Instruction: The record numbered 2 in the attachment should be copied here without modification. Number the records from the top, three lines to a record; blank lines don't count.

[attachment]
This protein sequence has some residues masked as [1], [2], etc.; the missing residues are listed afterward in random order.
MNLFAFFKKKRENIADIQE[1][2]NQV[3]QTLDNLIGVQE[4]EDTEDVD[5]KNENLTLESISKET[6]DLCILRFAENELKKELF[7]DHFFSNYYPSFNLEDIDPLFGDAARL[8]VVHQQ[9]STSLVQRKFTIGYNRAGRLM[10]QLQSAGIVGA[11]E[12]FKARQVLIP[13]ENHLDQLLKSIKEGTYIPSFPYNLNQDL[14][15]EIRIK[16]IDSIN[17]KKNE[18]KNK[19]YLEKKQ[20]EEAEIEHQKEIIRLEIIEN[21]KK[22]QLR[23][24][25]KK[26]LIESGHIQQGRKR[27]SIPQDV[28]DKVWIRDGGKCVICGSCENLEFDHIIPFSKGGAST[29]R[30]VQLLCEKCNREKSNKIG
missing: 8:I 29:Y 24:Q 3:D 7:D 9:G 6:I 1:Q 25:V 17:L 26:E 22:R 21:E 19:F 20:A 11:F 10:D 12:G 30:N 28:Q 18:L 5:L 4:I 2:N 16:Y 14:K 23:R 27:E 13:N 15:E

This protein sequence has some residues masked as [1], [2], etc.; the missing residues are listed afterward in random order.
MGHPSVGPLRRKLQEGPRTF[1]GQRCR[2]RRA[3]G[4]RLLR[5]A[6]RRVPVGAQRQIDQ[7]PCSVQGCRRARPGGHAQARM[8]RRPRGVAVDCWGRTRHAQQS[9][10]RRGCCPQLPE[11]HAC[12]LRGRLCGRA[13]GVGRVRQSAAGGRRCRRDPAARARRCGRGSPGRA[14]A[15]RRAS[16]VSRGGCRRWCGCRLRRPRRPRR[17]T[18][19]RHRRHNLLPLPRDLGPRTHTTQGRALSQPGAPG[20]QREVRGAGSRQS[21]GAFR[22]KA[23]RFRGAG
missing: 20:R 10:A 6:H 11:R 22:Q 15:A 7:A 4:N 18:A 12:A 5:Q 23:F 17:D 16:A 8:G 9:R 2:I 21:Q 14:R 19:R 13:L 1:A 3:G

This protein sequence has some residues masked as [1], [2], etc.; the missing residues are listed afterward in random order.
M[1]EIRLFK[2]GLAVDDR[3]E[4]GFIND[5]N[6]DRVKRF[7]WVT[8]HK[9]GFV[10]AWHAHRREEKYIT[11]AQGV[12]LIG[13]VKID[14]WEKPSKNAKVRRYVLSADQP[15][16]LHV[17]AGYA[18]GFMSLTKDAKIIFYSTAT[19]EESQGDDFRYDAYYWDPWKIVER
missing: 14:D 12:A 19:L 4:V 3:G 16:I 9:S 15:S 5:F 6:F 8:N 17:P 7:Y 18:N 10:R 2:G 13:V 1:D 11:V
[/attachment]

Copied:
This protein sequence has some residues masked as [1], [2], etc.; the missing residues are listed afterward in random order.
MGHPSVGPLRRKLQEGPRTF[1]GQRCR[2]RRA[3]G[4]RLLR[5]A[6]RRVPVGAQRQIDQ[7]PCSVQGCRRARPGGHAQARM[8]RRPRGVAVDCWGRTRHAQQS[9][10]RRGCCPQLPE[11]HAC[12]LRGRLCGRA[13]GVGRVRQSAAGGRRCRRDPAARARRCGRGSPGRA[14]A[15]RRAS[16]VSRGGCRRWCGCRLRRPRRPRR[17]T[18][19]RHRRHNLLPLPRDLGPRTHTTQGRALSQPGAPG[20]QREVRGAGSRQS[21]GAFR[22]KA[23]RFRGAG
missing: 20:R 10:A 6:H 11:R 22:Q 15:A 7:A 4:N 18:A 12:A 5:Q 23:F 17:D 16:A 8:G 9:R 2:I 21:Q 14:R 19:R 13:L 1:A 3:G